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Firebolt raises $127M to fuel cloud data warehouse efforts

Firebolt looks to grow in the cloud data warehouse market with a proprietary file format and a focus on enabling developers to build data-driven apps on top of cloud data lakes.

Cloud data warehouse vendor Firebolt today said it raised $127 million in a Series B round, bringing total funding for the company up to $164 million.

Founded in 2019 and headquartered in Tel Aviv, Israel, Firebolt raised its $37 million Series A in December 2020. The company's core technology is a cloud data warehouse service that can use cloud data lake storage as a repository for information that is then used for business intelligence and data analytics.

The market for cloud data warehouses has been a hot one in recent years, especially in the wake of the initial public offering of Snowflake in 2020. Firebolt is looking to gain share in the growing space with an approach that works for developers and uses a proprietary format for data that the company calls the "polymorphic file format."

In this Q&A, Firebolt CEO and co-founder Eldad Farkash outlines technology the vendor has built and the challenges organizations face in optimizing data in the cloud.

Why are you now raising a Series B for Firebolt just six months after you last raised money?

Eldad Farkash: Over the last six months, we went from being in our stealth phase and working with design partners to being full blown in the market and taking customers into production. So, the last six months have been crazy for us.

Eldad FarkashEldad Farkash

We have expanded to many places. So, basically, wherever we find the expertise we need, we build an office. This is why today we are distributed over Tel Aviv, Cluj [Romania], Munich, Dublin, Zurich [Switzerland] and San Francisco.

So, we're two and a half years old and we want to spend the money on building a product that serves our market, which is mostly around data engineers wanting to take data to production and serve data to analytics users.

Why did you help start Firebolt and build a new cloud data warehouse in the first place?

Farkash: I've been building databases my whole career. I co-founded Sisense and was CTO there for 15 years. Sisense, originally, was an HPC [high-performance computing] company and we pivoted very early on that to become a BI tool.

I left Sisense and I wanted to focus on what matters, which is the layer that computes the query. The vision I had was very simple: It was about commoditizing efficiency.
Eldad FarkashCEO and co-founder, Firebolt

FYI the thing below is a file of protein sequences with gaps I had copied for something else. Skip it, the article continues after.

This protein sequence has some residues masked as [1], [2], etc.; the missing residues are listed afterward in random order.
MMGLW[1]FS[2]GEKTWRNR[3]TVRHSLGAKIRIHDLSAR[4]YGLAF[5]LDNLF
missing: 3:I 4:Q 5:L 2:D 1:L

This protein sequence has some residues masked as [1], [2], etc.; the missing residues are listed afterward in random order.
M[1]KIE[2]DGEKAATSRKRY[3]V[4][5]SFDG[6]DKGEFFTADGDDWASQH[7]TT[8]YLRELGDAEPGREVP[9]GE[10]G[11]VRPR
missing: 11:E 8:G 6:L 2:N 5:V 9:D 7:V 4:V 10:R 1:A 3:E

I left Sisense and I wanted to focus on what matters, which is the layer that computes the query. The vision I had was very simple: It was about commoditizing efficiency.

Firebolt is focused on data engineering and data engineers that want to solve real challenges on top of the data lake and they want to serve the data to users.

So, whether you're building an app, a website or a game, whether you're building any type of online experience that utilizes data to actually drive your product -- not just drive insights from your product -- that's what Firebolt is designed for. That is very different from classic data warehouses, which have a very DBA [database administrator] type mindset.

What is the core technology that helps to enable the Firebolt cloud data warehouse approaches?

Farkash: It all starts with our own unique file format, proprietary file format. Unlike Apache Parquet, which focuses on interoperability for many systems, we wanted to design a file format that's actually focused on speed and efficiency.

With Firebolt, when you run a query, we run it against the index that we create. The query will return data ranges for where data is located, instead of downloading files. Those ranges get stored in a unique format in cache. We call it the polymorphic file format because of the way the file is being stored along different storage tiers from Amazon S3 [Simple Storage Service] through the cache, up to the RAM [system memory].

Firebolt is elastic, meaning that you have one database on a version of the data sitting on S3, then you have compute scaling up and down serving different needs, but all with the same data lake.

What are the key challenges for cloud data warehouse users that you have seen?

Farkash: Today, for customer success, companies need to use granular data for products. That is different from back when internal BI and analytics was perfect for the data warehouse, and then you had the database team doing the complex stuff for products.

Now the full-stack engineer who's writing JavaScript or Python will need to run a query that runs over billions of records and aggregates the data on read. So, I think the biggest change is that most of the problems that, in the past, we could solve on write are moving and becoming problems we need to solve on read.

With a data warehouse, you have many ways to really see the data. But the biggest challenge is actually serving the data to your audience, versus just uploading into the report and then doing a daily batch update.

Editor's note: This interview has been edited for clarity and conciseness.

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